|Jason reads Bug a story. She was about four months old here.|
I’m visiting Anderson Elementary in Grand Blanc soon, one community out of 19 communities that my library system serves. As I prepare materials to share with 125 lower elementary students, I’m reflecting upon the question:
What do I enjoy most about my job?
I’ve been a librarian for the Genesee District Library for 20 years. Twenty years is a long time to share the love of reading with people. And to this day, it is, hands-down the ONE thing that I love most about my job – watching people of all ages get excited about reading. It is also one of the most challenging aspects of my job which is to say, “how do I encourage people of all ages to stay excited about reading?” or “how do I get a non-reader, of any age, excited about reading?”
My number one focus on encouraging people to read is for them to share their love of reading with an infant (including those baby bumps!), toddler or preschool child. Exposing infants and toddlers to stories is the stepping stone to providing them with the ability to read. Every child should hear 1000 stories before they even begin learning to read! Just think: if you read one story a day to your child before they reach age 5 that will be 1,826 stories. Hearing one story a day will put them well on their way to achieving reading success.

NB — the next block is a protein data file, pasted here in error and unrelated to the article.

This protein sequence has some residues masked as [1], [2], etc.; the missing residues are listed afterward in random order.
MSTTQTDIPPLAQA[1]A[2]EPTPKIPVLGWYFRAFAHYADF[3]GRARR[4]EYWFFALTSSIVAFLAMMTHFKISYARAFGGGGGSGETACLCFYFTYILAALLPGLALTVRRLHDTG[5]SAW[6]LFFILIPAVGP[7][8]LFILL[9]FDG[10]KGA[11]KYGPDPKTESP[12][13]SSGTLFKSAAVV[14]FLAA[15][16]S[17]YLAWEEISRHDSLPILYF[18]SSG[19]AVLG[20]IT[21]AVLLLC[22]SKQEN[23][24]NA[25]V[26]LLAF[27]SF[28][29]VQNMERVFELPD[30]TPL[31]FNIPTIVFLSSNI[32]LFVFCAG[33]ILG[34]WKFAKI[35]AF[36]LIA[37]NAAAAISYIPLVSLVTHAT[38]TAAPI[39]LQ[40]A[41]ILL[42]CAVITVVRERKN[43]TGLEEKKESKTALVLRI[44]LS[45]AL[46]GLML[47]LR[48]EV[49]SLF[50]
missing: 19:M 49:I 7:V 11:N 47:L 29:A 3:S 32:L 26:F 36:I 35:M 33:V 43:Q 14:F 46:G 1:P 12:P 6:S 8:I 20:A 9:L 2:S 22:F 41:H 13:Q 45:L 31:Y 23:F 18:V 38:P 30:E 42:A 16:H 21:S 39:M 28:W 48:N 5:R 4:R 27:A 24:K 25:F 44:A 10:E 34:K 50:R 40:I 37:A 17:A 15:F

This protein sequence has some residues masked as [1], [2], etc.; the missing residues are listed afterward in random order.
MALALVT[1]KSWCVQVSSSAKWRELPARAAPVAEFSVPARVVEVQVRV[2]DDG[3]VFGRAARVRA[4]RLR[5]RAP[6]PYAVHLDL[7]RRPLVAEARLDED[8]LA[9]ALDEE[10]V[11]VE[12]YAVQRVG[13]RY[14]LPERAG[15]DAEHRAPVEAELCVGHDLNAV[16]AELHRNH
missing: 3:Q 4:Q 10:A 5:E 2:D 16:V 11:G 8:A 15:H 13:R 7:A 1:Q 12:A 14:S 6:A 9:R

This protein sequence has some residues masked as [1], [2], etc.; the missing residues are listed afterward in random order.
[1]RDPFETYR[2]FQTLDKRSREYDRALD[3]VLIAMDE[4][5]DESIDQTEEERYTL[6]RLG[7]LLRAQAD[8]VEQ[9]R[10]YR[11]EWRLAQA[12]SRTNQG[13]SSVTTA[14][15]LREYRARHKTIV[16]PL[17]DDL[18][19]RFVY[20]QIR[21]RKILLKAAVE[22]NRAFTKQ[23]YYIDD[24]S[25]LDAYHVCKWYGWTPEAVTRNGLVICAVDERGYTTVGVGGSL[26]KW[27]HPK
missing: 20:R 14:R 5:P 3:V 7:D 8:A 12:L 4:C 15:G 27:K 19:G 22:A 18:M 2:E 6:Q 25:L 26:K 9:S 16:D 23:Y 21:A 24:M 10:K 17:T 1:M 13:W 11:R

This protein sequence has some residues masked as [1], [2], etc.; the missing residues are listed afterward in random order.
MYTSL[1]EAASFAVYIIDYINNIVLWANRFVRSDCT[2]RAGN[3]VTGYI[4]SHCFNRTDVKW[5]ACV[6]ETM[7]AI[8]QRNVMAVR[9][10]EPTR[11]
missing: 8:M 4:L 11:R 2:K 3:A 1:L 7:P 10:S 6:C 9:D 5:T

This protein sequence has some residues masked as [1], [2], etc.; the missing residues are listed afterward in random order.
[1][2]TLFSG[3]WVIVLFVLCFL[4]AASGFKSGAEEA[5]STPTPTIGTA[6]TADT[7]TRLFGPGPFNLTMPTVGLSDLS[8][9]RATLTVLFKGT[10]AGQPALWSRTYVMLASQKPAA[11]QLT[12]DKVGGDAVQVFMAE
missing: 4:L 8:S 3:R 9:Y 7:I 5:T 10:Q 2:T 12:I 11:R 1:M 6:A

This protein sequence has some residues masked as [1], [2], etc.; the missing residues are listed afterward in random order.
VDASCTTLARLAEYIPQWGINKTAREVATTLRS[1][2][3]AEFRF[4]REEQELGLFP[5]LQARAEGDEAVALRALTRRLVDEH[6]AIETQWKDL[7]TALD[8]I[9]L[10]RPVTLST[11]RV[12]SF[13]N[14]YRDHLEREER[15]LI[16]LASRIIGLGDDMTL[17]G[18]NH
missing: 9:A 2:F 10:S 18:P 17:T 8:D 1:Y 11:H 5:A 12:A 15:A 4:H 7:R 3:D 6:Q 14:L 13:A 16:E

Are you wondering how will you ever find that many stories? Ask your librarian, teacher friends, or daycare providers for their favorites. Ask your family and friends what their childhood favorites were. Use the social media tool, Pinterest, for reading lists, suggestions and activities or browse Goodreads or Amazon for picture book lists.
What should you look for in a picture book? Bright colors, contrasting colors and patterns, repetition, rhyming and interactive books are kinds of stories to share with young children. Some of my favorites are: Elmer by David McKee (patterns), The Napping House by Audrey Wood (repetition), Time for Bed by Denise Fleming (colors), Chicka Chicka Boom Boom by Bill Martin Jr. (rhyming), Clap Your Hands by Lorinda Bryan Cauley (interactive). Many childhood favorites are available in the board book format which is perfect for little hands.
Now you may be wondering, why should you read to a baby, toddler or preschool child? Your voice stimulates an interest in sounds and helps develop listening skills. It also stimulates imagination. Reading develops bonding and when done regularly establishes a routine that will come to be expected and viewed as fun! It builds vocabulary and improves communication skills. Talking to your child spurs speech growth and language development by the use of rhythm and speech patterns. Plan to share some one-on-one time reading with your baby every day. It is the best gift you can give them!
Christine Heron lives in Swartz Creek, MI with her husband of 25 years, one daughter and two sons, a pet dog, cat and three goats. She has worked for the Genesee District Library since 1993. . Mrs. Heron is known at the Fenton Library as Miss Chris. She has served on various committees including Michigan Reads! the one state, one children’s book program geared to promoting the value and benefits of reading early and often to preschool children. Miss Chris, also, plans programming for children of all ages in Genesee County to promote libraries and reading.